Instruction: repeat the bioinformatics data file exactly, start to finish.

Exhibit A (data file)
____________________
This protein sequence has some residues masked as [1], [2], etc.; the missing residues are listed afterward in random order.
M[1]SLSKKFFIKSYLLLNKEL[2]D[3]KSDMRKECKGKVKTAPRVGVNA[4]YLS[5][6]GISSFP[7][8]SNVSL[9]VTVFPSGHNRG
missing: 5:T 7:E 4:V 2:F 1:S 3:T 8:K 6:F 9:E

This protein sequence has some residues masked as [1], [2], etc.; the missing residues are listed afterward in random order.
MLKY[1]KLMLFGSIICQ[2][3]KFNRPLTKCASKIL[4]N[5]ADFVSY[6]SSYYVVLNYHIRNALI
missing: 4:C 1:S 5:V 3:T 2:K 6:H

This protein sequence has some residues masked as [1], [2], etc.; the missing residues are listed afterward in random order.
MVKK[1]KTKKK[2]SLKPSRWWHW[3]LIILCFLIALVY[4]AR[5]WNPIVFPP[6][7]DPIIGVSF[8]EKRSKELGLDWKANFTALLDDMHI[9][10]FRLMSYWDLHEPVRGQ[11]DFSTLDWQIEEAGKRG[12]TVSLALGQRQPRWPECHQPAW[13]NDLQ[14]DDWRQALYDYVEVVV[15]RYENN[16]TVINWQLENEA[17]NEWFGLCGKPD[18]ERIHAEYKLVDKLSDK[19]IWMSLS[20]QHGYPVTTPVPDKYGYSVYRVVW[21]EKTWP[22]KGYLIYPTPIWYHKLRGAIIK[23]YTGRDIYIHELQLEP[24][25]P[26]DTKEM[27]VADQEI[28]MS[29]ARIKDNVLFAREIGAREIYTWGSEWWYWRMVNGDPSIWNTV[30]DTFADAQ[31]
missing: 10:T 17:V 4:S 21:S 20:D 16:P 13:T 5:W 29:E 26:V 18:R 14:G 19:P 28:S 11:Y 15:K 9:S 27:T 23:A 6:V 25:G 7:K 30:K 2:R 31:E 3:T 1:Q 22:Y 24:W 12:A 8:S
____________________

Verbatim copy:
This protein sequence has some residues masked as [1], [2], etc.; the missing residues are listed afterward in random order.
M[1]SLSKKFFIKSYLLLNKEL[2]D[3]KSDMRKECKGKVKTAPRVGVNA[4]YLS[5][6]GISSFP[7][8]SNVSL[9]VTVFPSGHNRG
missing: 5:T 7:E 4:V 2:F 1:S 3:T 8:K 6:F 9:E

This protein sequence has some residues masked as [1], [2], etc.; the missing residues are listed afterward in random order.
MLKY[1]KLMLFGSIICQ[2][3]KFNRPLTKCASKIL[4]N[5]ADFVSY[6]SSYYVVLNYHIRNALI
missing: 4:C 1:S 5:V 3:T 2:K 6:H

This protein sequence has some residues masked as [1], [2], etc.; the missing residues are listed afterward in random order.
MVKK[1]KTKKK[2]SLKPSRWWHW[3]LIILCFLIALVY[4]AR[5]WNPIVFPP[6][7]DPIIGVSF[8]EKRSKELGLDWKANFTALLDDMHI[9][10]FRLMSYWDLHEPVRGQ[11]DFSTLDWQIEEAGKRG[12]TVSLALGQRQPRWPECHQPAW[13]NDLQ[14]DDWRQALYDYVEVVV[15]RYENN[16]TVINWQLENEA[17]NEWFGLCGKPD[18]ERIHAEYKLVDKLSDK[19]IWMSLS[20]QHGYPVTTPVPDKYGYSVYRVVW[21]EKTWP[22]KGYLIYPTPIWYHKLRGAIIK[23]YTGRDIYIHELQLEP[24][25]P[26]DTKEM[27]VADQEI[28]MS[29]ARIKDNVLFAREIGAREIYTWGSEWWYWRMVNGDPSIWNTV[30]DTFADAQ[31]
missing: 10:T 17:V 4:S 21:S 20:D 16:P 13:T 5:W 29:E 26:V 18:R 14:G 19:P 28:S 11:Y 15:K 9:S 27:T 23:A 6:V 25:G 7:K 30:K 2:R 31:E 3:T 1:Q 22:Y 24:W 12:A 8:S